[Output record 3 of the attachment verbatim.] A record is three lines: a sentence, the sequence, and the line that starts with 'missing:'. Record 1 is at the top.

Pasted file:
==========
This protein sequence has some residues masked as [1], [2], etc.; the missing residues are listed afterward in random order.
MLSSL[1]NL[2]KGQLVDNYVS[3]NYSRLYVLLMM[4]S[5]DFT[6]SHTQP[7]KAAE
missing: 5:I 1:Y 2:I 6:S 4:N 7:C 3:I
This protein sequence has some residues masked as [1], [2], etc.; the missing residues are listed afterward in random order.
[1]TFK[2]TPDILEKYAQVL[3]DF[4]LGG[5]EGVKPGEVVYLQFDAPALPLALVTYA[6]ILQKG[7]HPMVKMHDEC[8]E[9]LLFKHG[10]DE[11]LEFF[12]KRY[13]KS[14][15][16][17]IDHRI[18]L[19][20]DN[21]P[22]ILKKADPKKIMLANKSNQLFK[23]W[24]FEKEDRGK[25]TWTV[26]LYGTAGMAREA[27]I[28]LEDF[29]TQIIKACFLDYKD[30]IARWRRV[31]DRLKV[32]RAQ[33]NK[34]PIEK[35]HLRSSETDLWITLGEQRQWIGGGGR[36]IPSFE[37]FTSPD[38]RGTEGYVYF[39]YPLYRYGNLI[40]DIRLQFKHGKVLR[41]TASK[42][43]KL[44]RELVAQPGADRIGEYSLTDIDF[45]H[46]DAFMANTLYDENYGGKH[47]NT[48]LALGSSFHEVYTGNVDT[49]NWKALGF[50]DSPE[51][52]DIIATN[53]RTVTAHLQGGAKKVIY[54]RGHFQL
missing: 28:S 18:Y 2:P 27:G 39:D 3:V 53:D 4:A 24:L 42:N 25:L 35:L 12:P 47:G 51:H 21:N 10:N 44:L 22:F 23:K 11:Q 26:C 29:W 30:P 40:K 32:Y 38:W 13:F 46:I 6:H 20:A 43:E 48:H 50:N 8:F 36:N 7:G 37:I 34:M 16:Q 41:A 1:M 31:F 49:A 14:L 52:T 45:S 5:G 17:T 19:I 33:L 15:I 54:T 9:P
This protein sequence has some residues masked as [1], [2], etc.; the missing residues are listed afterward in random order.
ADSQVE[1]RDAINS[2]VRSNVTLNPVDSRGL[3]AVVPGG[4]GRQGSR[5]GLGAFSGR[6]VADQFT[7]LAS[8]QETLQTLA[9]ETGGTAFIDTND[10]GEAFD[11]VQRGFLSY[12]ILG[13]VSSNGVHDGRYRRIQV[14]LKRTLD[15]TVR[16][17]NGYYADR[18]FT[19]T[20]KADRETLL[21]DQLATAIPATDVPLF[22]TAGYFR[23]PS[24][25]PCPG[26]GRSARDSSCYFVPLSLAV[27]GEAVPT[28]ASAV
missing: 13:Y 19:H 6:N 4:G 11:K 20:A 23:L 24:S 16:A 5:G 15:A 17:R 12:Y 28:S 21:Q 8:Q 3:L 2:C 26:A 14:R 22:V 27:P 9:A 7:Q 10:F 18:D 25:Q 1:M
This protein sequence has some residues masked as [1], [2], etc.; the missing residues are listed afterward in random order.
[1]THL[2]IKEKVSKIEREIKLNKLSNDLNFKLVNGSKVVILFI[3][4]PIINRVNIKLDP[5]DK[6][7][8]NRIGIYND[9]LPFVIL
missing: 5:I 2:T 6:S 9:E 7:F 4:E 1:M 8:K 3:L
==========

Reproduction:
This protein sequence has some residues masked as [1], [2], etc.; the missing residues are listed afterward in random order.
ADSQVE[1]RDAINS[2]VRSNVTLNPVDSRGL[3]AVVPGG[4]GRQGSR[5]GLGAFSGR[6]VADQFT[7]LAS[8]QETLQTLA[9]ETGGTAFIDTND[10]GEAFD[11]VQRGFLSY[12]ILG[13]VSSNGVHDGRYRRIQV[14]LKRTLD[15]TVR[16][17]NGYYADR[18]FT[19]T[20]KADRETLL[21]DQLATAIPATDVPLF[22]TAGYFR[23]PS[24][25]PCPG[26]GRSARDSSCYFVPLSLAV[27]GEAVPT[28]ASAV
missing: 13:Y 19:H 6:N 4:G 11:K 20:A 23:L 24:S 16:A 5:G 15:A 17:R 12:Y 28:S 21:Q 8:Q 3:L 2:C 26:A 14:R 22:V 27:P 9:A 7:Q 10:F 18:D 25:Q 1:M